Four simple words that worked their way into the American vernacular began inauspiciously for A-B, Mr. Schumacker says, as an afterthought to another Bud Light commercial shoot by agency DDB Needham Worldwide, Chicago.
"We had an extra half-day built into the shoot, and we got this idea for the character," says Mr. Schumacker, who loved the proposed idea and approved it immediately.
His investment paid off: Johnny, the spots' seemingly sensitive New Age guy who's just jockeying for his family and friends' Bud Light, was an instant smash.
Actor Rob Roy Fitzgerald wound up doing his Bud Light schtick on NBC's "Today Show," CBS's "Late Show with David Letterman" and even ringside promotions at boxing matches.
Across the country, beer consumers mimicked his ubiquitous phrase and bought more of his brand, lifting Bud Light sales 10.4% for the year and building its share to 9.7%, from 8.7% in 1994, according to industry newsletter Impact.
"Our goal was double-digit growth," he says, "and we surpassed that in sales and volume." A-B so far is repeating these goals for Bud Light this year.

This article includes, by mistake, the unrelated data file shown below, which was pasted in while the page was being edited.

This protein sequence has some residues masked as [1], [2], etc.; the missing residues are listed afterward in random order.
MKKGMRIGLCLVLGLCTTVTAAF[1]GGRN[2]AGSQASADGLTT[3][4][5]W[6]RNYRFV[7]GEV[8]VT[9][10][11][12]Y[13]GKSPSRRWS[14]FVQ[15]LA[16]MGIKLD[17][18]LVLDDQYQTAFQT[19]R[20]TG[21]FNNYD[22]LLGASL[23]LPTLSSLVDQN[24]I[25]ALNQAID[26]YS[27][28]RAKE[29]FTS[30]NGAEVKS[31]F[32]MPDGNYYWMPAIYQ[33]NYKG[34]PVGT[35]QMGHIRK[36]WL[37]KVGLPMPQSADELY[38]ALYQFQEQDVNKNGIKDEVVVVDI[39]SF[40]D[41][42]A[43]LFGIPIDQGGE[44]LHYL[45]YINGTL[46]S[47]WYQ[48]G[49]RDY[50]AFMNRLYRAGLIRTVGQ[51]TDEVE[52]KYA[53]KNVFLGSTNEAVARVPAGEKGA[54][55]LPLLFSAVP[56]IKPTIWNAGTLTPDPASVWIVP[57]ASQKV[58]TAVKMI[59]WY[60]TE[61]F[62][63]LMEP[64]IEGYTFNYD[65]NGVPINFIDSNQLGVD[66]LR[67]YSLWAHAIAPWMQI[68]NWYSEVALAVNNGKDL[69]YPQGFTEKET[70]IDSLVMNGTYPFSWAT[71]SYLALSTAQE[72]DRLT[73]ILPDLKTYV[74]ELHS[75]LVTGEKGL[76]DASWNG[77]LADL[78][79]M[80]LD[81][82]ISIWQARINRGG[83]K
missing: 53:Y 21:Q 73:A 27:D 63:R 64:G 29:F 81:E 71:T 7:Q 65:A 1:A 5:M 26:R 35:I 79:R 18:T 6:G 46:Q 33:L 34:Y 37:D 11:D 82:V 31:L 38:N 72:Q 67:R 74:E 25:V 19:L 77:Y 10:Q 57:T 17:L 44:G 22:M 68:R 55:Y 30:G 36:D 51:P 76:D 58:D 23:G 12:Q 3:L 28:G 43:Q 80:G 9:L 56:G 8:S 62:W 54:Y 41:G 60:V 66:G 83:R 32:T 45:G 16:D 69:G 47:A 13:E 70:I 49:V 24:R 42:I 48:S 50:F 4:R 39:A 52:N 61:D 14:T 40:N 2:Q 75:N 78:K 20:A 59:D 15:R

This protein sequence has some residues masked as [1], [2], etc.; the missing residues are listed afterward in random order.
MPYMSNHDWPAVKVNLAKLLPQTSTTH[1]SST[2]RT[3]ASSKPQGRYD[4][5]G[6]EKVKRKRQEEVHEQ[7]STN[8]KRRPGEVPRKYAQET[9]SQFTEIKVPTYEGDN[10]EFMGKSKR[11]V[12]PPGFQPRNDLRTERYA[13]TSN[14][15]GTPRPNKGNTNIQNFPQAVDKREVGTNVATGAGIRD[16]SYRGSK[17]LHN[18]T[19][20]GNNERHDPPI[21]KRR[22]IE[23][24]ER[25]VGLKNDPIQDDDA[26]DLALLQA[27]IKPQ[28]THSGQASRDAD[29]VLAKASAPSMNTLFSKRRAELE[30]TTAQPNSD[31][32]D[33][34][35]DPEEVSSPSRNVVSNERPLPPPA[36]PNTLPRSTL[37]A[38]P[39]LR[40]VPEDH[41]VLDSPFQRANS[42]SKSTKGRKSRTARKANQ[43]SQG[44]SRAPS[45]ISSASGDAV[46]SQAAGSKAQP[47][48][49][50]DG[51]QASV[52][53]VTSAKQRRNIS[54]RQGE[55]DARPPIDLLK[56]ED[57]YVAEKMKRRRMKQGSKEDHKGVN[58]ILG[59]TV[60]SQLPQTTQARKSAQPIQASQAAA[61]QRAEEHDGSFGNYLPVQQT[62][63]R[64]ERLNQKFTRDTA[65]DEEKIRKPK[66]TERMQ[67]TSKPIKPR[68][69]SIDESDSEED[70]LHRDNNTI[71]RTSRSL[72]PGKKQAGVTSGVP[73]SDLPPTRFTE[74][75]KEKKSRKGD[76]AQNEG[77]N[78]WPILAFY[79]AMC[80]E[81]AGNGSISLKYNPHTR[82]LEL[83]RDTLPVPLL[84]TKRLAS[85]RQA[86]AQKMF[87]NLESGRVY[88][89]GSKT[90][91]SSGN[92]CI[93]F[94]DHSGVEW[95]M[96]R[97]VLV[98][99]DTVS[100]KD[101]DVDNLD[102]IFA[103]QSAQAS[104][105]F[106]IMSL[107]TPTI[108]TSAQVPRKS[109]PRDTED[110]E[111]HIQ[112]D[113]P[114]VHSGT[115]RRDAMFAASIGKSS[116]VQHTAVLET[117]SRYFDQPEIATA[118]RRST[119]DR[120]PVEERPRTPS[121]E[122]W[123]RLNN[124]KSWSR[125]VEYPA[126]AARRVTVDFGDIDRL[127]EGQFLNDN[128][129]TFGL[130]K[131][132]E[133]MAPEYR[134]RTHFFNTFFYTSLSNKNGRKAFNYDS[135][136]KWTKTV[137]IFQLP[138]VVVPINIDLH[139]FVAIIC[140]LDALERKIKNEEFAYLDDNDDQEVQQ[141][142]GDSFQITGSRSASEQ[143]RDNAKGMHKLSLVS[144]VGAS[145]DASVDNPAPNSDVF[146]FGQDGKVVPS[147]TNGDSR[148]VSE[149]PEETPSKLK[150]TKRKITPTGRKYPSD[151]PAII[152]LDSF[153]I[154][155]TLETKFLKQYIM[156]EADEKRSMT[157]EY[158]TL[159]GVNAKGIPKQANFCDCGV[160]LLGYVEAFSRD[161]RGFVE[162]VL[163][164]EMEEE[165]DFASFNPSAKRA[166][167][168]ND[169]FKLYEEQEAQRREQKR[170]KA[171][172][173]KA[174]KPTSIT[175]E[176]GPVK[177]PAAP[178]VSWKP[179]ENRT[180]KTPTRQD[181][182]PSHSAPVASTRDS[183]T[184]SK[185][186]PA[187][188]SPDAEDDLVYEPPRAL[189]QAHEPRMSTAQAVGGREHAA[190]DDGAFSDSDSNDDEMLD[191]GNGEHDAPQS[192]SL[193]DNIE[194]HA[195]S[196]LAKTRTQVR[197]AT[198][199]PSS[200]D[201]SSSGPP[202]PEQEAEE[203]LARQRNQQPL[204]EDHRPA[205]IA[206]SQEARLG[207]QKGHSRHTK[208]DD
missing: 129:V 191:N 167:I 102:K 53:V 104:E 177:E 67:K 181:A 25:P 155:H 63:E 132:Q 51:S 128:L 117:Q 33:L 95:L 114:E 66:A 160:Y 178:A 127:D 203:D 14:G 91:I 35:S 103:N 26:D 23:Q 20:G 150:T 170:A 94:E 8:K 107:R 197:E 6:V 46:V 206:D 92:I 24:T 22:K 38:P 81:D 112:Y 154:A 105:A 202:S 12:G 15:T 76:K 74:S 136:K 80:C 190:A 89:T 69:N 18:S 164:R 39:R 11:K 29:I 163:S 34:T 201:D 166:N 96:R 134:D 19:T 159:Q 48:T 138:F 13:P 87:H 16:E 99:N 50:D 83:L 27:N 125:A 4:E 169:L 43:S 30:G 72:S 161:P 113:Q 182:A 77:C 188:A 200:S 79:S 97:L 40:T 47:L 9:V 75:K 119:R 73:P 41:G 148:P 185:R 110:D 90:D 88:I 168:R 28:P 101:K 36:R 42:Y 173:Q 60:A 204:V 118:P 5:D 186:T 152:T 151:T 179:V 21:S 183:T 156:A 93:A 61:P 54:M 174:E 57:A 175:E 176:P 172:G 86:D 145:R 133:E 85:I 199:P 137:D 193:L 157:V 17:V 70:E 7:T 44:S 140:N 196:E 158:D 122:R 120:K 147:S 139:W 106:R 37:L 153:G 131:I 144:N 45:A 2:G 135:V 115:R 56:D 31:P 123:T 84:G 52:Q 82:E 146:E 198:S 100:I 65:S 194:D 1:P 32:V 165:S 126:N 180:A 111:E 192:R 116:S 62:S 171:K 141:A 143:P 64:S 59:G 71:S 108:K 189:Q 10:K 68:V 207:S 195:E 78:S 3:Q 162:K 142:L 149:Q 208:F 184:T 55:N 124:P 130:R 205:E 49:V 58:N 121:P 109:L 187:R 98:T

Mr. Schumacker, 43, calls himself A-B's "utility infielder," as he's handled many brands in his 15 years with the company.
"Developing characters like Dr. Galazkiewicz"-or, rather, the young impostor who made "Yes, I am" a popular catchphrase in 1994-"added punch to the campaigns and made them more relevant to consumers, who could touch and feel individuals and talk about them," he adds.
Feelings of love between Johnny and Mr. Schumacker are mutual: A-B is keeping its pitchman indefinitely. But Johnny's not getting Mr. Schumacker's Bud Light.